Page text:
I’m a sucker for nostalgia. And this plate takes me right back to our date week in Morocco last summer. At the time I was early pregnant and careful to only eat cooked foods. So naturally, I managed to eat my way through several vegetarian tagines. A traditional Moroccan dish, a tangine is a slow cooked savoury stew with incredible spices and lightly sweetened with dried fruits, such as dates, apricots and raisins. The best food we had on our trip was in fact in the middle of the dessert, prepared in a tent with no fancy equipment. I don’t know if it was the combination of sleeping in half open tents in the middle of the Saharan dessert in a camp consisting of a fireplace surrounded by colourful rugs and pillows in lieu of tables – but this particular tagine was so delicious, hearty and full of exotic yet humble charm. While I won’t try to pretend like I know how to cook a Moroccan style tagine (because I really don’t), I will say that the combination of spicy aubergine, sweet raisins and chickpeas are enough to remind me of that particular trip – and for me, that alone is enough to make me love this dish. And so, since its healthy and full of exotic flavours and colours on an otherwise grey english Winter day, I thought now would be the perfect time to channel my nostalgia and share my take on that Moroccan dream stew.
The creamy mint yogurt is my favourite topping for this dish. It is slightly sweet from the mint and honey and pairs so well with the spicy stew and fresh pomegranates. The other toppings mentioned in the recipe below can be chosen according to your personal preference. I like to serve it warm with a side of rice/quinoa and then for lunch the next day on a bed of kale or spinach. That said, it is super delicious on its own as well. And if you like really dig a spicy kick, a pinch of cayenne pepper is perfect!
1 medium (1 cup) sweet potato, cut into cubes (you can use carrots or butternut squash instead)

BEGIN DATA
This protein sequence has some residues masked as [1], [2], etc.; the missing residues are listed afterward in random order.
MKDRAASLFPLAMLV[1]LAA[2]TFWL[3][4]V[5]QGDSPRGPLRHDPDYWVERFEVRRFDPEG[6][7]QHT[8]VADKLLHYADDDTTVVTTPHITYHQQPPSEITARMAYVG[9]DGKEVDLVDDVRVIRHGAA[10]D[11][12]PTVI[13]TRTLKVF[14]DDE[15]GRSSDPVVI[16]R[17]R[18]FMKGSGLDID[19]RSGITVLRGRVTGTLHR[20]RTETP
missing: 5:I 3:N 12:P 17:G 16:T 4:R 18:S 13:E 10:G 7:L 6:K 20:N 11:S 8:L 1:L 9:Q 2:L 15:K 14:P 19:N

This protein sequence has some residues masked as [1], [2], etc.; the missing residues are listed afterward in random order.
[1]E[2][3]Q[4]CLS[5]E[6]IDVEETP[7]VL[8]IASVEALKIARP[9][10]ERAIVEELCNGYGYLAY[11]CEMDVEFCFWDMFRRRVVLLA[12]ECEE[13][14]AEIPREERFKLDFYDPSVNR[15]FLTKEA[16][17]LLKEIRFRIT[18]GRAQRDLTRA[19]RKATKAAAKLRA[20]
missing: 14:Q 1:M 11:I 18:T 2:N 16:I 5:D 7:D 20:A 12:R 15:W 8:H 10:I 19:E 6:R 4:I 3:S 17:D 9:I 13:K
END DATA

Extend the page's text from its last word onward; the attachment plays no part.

3 tbsp tomato paste
500 ml (2 cups) vegetable stock
1 can chopped tomatoes
1 tsp salt + pinch black pepper
1 tsp paprika
½ tsp tumeric
1 tbsp cinnamon
1 tsp cumin
1 tbsp balsamic vinegar
1-2 tbsp finely chopped fresh mint
Handful (1/4 cup) raisins
1 can chickpeas, washed and grained
1 large handful kale, roughly chopped
small handful fresh coriander, roughly chopped
1 cup Greek yogurt (I prefer full fat)
4 tbsp fresh mint, finely chopped
1-2 tsp honey
small pinch salt + pepper to taste
Fresh coriander or mint
Melt oil in a large pot or dutch oven. Sauté onion, garlic and ginger over medium heat for 5-10 minutes until fragrant and soft.
Add spices, aubergine and sweet potato pieces and stir to combine using a wooden spoon.
Add tomato paste, canned tomatoes and vegetable stock and stir again. Leave to simmer for 30 minutes over low/medium heat, stirring occasionally.
While the stew cooks, mix up the mint yogurt. Then set aside in the fridge.
Add raisins, mint and balsamic vinegar and stir to combine before leaving for another 5 minutes.
Finally add chickpeas, kale and coriander and season with more salt/pepper and spices to taste. Once the chickpeas are heated through and the kale starts to wilt, remove from the stove and serve with toppings of your choice.